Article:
If the drivers in all three major series of NASCAR banded together and informed them that they will no longer race at Talladega until the plates (or “tapered spacers”) were removed, they would have this writer’s 100% support. No one in the broadcast booths, the stands, or in the sanctioning body praising the excitement of plate racing is in the race cars facing constant danger with zero margin for error for 500 miles. Almost universally, drivers hate plate racing, and post-race interviews at plate races reveal that. Sometimes, even after a thrilling win, like with Dale Earnhardt in 2000.
We know that a walkout has been tried before, in a mini-strike that ultimately ended in a victory for the iron fist rule of Bill France as he put scabs out on the racetrack for the scheduled race in 1969. But the drivers were right to do what they did. They had been demonstrating clearly back then that the tires would not hold up and no one was listening. And that’s not even close to the dangers they face at today’s speeds in big packs.
I’m not endorsing a drivers’ union, not after seeing what powerful unions have done to the price of baseball, football, and New Jersey public schools. It isn’t necessary to form a band that will unite millionaires to strike for even more money and disgrace the image of the sport in the process. That’s something NASCAR truly doesn’t need.
But there can be a simple unified front on the part of the drivers… the guys who are in the arena, who people are paying to see, and who face this unacceptable insanity four times every year… that NASCAR will not be profiting from their efforts until the situation is fixed, until something is done to throw the restrictor plate in the trash.
Given the quotes from drivers like Mark Martin, Jeff Gordon, Tony Stewart, Ryan Newman, Jimmie Johnson, Carl Edwards, Elliott Sadler, and almost everyone else, there shouldn’t be a problem getting enough big names to sign on. Michael Waltrip is retiring, so he won’t be a voice of dissent.
Give NASCAR the prospect of a race in rural Alabama without Dale Earnhardt, Jr. participating, after they’ve done everything imaginable to help him be prominent, and that just might sober them up. It’s just like it took four years of steadily dropping ratings and attendance to stop blowing off opinions from drivers and fans. Sadly, the only way NASCAR seems to want to listen, as I’ve illustrated with the first half of this article, is if the bottom line is affected.
Bill France did not have as much to lose then as Brian France does today. It’s not going to be as easy to offer a few million dollars in rain checks for future races to fans that paid to see Jeff Gordon and Dale Earnhardt, Jr. and saw backmarkers from the ARCA series instead, along with a race that would probably be mostly run under yellow.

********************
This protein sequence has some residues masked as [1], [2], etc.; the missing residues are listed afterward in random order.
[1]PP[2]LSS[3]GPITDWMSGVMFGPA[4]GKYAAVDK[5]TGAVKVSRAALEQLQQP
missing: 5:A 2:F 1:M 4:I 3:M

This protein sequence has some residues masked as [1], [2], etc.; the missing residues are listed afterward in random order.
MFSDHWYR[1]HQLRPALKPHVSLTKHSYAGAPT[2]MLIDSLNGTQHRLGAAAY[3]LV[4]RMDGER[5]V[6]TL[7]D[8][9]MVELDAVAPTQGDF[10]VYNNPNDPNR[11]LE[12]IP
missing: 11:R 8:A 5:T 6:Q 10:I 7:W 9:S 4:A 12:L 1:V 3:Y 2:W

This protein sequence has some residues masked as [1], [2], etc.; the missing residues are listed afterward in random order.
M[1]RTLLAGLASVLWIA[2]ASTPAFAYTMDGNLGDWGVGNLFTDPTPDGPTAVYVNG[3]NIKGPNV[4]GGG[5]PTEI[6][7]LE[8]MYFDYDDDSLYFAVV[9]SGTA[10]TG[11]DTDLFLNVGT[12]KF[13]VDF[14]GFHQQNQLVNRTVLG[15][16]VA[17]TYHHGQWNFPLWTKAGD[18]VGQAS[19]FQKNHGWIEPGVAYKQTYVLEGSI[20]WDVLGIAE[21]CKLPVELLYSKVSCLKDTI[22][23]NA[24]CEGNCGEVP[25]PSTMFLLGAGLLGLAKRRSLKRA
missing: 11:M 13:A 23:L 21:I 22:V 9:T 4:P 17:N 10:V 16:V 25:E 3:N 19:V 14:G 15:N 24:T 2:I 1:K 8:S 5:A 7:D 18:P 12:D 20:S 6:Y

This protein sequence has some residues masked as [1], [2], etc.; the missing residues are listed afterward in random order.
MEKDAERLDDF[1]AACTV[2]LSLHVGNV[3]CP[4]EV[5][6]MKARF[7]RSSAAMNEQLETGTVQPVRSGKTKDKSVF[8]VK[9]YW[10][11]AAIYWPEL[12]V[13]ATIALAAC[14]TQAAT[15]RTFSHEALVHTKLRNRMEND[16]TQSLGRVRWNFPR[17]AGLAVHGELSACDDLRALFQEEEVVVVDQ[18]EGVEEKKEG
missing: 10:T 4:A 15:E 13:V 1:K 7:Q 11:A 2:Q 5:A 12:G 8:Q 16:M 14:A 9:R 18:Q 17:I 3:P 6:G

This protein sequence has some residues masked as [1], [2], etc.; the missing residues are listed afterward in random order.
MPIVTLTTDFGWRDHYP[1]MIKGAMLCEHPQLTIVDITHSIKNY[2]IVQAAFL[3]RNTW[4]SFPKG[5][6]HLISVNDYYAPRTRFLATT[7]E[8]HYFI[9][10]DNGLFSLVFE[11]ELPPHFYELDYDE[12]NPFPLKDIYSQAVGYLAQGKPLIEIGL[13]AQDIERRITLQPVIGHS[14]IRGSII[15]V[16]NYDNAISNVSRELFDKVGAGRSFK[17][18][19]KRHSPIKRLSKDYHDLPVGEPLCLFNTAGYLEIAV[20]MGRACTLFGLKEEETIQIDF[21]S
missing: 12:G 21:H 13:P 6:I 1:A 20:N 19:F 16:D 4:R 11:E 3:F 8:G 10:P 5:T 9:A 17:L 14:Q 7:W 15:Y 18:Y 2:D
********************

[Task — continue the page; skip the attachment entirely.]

So now would be the time to take a stand, drivers. Give NASCAR every opportunity and plenty of time to fix this problem before the next Talladega race. Don’t threaten to skip the Daytona 500. Just let NASCAR know the score now, before many Talladega tickets are sold. And watch the ticket sales when NASCAR says to shut up and race or be replaced, as the prospect of Talladega’s spring 2010 Cup event becoming a $70 Camping World East also-rans race becomes more and more likely.
The destruction-promoting networks need to get that message, too: no longer will they be able to promote restrictor plate races with the possibility of a driver or fan death. They can repeat how many times the new car is so much safer all they want after a huge crash; we know damn well the networks love the violence of plate races. It shows in every plate race broadcast: in the announcers’ chatter, the television ads, the pieces on drivers’ wives kissing their husbands before they strap in, “knowing it may be the last time.”
So it’s an insult listening to announcers act somber when a driver looks like he might be seriously hurt. Why not just come out and say “Whoa! He might not be OK! Exciting, eh fellas?” Just be up front about it—that is the selling point of Talladega. Networks want violent crashes.
Fans have been sending a loud message with their wallets and remote controls that it’s time for NASCAR and for the networks who broadcast it to get its act together.
Now, it’s the drivers’ turn.